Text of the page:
Spotlight on Red Burgundy: Chateau de Chorey Tante Berthe Beaune Premier Cru 2008
Moving from Auxey (the focus of the last article in this series) to Beaune means moving from niche to one of the largest production zones in Burgundy. Because of its size, Beaune provides considerable diversity in wine styles from north to south, though rarely are Beaune reds considered amongst the best Pinot Noirs of Burgundy. A few growers, however, elevate Beaune to compete with premier crus from Volnay and Pommard.
Chateau de Chorey is one of the top grower-producers in Beaune, with old-vine holdings in several of the very best climats. The Domaine has been around since the late 19th century and has become known for both single vineyard bottlings and blends of various vineyards. This latter approach was actually commonplace in the past when growers believed blending produced better wines. These days in Burgundy many may view blending as sacrilege. However, Chorey proves it is well worth pursuing.
The Cuvee Tanthe Berthe blends Chorey’s best and oldest holdings in Cras, Teurons and Vignes Franches, three of the very best premier cru climats out of the 44 in Beaune. The vines are all over 70 years in age, and grown on the mid-Beaune gravel soils. Clive Coates claims wines from these middle-Beaune vineyards tend to be “medium weight, plump, [and] succulent”. But Tanthe Berthe brings a lot more to the table.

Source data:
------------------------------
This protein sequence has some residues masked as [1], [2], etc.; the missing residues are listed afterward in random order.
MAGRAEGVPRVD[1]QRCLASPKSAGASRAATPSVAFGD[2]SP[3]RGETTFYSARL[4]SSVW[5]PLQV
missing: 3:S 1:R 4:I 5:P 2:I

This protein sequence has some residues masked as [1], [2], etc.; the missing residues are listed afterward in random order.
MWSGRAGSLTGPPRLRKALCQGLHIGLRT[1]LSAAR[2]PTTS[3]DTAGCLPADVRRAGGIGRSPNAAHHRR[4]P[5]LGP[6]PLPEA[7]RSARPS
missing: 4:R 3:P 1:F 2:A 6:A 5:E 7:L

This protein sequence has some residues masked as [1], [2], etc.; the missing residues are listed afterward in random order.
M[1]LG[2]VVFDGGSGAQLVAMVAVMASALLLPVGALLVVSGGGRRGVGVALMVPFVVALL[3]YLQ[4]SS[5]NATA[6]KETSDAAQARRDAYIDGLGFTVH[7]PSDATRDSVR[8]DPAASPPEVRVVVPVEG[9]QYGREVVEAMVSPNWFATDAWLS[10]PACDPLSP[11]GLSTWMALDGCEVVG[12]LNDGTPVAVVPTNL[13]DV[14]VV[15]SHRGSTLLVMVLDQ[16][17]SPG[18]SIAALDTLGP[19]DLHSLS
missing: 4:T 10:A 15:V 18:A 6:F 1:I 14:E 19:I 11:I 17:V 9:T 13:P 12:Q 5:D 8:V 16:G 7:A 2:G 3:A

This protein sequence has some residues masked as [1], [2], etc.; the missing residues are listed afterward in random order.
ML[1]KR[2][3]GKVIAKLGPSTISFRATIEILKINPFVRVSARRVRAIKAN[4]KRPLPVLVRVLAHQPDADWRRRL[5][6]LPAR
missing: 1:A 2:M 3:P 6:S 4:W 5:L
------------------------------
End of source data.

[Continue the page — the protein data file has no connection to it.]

The wine is aged in 500 litre barrels for two years (100% new in 2008, but 50% in 2009). There is 30% stem inclusion. Very little is made (only 2 barrels). According to an interview on Burgundy Report, winemaker Benoit Germain suggests that the wine blends the “masculinity” of Teurons, the “femininity” of Vignes Franches with the “minerality” of Les Cras.
Rich and Youthful Pinot Noir
The first thing I noticed was the wine’s surprising richness, both on nose and palate. The extract is palpable and impressive, though the 2008 is clearly too youthful at this stage to fully strut. I would recommend at least 3 more years in bottle.
As for flavours, you’ll find intense, dark cherry, herbs and a savory finish. The wine is medium bodied with superb fruit concentration. Right now the finish is a bit short, but that will develop with bottle age. With air the substantial structure started to show, demonstrating just how much fruit is in this wine to hide the tannin for well over an hour after decanting. A very impressive Beaune Premier Cru that compares to other superb wines from Pommard and Volnay in quality, though seems to lean more towards Pommard in style. I look forward to revisiting this in a few years.
Very Good+ to Excellent
$58 at Garagiste